The Marvellous Equations of the Dread: A Novel in Bass Riddim

Marcia Douglas

Book cover

This is a really cool experimental novel–some of the most interesting fantasy I’ve read this year (although it is not marketed as such). It follows the death of Bob Marley, his ascendancy into Rastafarian heaven, and his decision to return to earth in the body of a homeless man. He remains on earth for seven days, each separated from the last by many years of earth-time. There is a strong musical theme, as you might expect from the title and the plot, with the afterlife/underworld being described as “the dub side,” etc.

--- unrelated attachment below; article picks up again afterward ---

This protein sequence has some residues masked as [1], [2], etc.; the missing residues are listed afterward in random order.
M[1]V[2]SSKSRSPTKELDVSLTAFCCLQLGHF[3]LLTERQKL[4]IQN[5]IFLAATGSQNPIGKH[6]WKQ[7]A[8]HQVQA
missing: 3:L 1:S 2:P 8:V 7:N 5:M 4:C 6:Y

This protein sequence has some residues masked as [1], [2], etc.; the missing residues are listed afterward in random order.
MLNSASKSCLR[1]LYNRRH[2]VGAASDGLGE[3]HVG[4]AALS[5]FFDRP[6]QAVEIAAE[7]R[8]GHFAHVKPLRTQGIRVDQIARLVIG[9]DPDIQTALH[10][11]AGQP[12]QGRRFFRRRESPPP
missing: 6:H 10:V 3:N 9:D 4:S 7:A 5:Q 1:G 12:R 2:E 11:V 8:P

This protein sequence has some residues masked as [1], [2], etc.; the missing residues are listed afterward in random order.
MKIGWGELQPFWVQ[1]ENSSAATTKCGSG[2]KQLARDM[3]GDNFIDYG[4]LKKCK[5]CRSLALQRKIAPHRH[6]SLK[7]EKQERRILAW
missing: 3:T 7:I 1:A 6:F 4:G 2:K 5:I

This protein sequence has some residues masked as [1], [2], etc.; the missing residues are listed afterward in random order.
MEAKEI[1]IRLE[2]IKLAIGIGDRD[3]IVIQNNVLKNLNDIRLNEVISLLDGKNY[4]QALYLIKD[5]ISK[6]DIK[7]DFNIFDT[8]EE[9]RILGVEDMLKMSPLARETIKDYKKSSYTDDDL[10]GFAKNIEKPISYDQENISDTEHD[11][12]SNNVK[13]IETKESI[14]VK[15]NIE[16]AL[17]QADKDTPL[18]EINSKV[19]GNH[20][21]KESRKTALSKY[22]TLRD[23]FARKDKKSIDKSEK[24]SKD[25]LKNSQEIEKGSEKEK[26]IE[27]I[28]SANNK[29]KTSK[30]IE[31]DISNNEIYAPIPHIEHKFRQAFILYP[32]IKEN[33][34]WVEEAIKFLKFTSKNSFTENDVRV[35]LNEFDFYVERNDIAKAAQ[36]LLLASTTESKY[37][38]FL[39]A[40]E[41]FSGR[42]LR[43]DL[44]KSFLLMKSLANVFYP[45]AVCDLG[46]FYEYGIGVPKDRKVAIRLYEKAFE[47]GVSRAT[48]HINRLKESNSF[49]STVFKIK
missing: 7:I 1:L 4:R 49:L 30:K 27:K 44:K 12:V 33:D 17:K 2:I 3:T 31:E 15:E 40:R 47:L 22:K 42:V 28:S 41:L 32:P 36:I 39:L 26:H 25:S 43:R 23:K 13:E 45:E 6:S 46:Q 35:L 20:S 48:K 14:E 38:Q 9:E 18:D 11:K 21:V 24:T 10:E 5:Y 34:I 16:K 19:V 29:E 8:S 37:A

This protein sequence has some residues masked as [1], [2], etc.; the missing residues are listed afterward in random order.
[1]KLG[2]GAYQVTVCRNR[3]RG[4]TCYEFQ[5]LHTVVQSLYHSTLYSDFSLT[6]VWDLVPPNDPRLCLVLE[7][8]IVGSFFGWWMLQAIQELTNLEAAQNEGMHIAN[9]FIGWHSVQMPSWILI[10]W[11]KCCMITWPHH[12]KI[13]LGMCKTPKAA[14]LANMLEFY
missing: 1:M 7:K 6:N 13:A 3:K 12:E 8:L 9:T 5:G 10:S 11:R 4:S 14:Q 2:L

The book incorporates a lot of elements of Rastafarianism, but Douglas doesn’t spell most things out–so it piqued my interest to do some outside reading to learn the background. I loved how Douglas worked in Haile Selassie as a character; how Marcus Garvey’s Black Star Line plays an important role in the plot; and how Douglas seasons the text with many uniquely Rastafarian terms (“I&I”, “higherstanding”, etc.). I also thought Douglas did a great job of conveying lyrical Jamaican speech patterns to the point where I felt I could hear the characters speaking, but without resorting to cliched altered spellings such as “mon” (which I feel like would unnecessarily normalize the American accent–after all, a Jamaican spells the word the same way!). Finally, I appreciated Douglas’s foregrounding of strong female characters, since (based on my brief research) it seems that Rastafarian culture has often been criticized for its patriarchal nature.

My Goodreads rating: 4 stars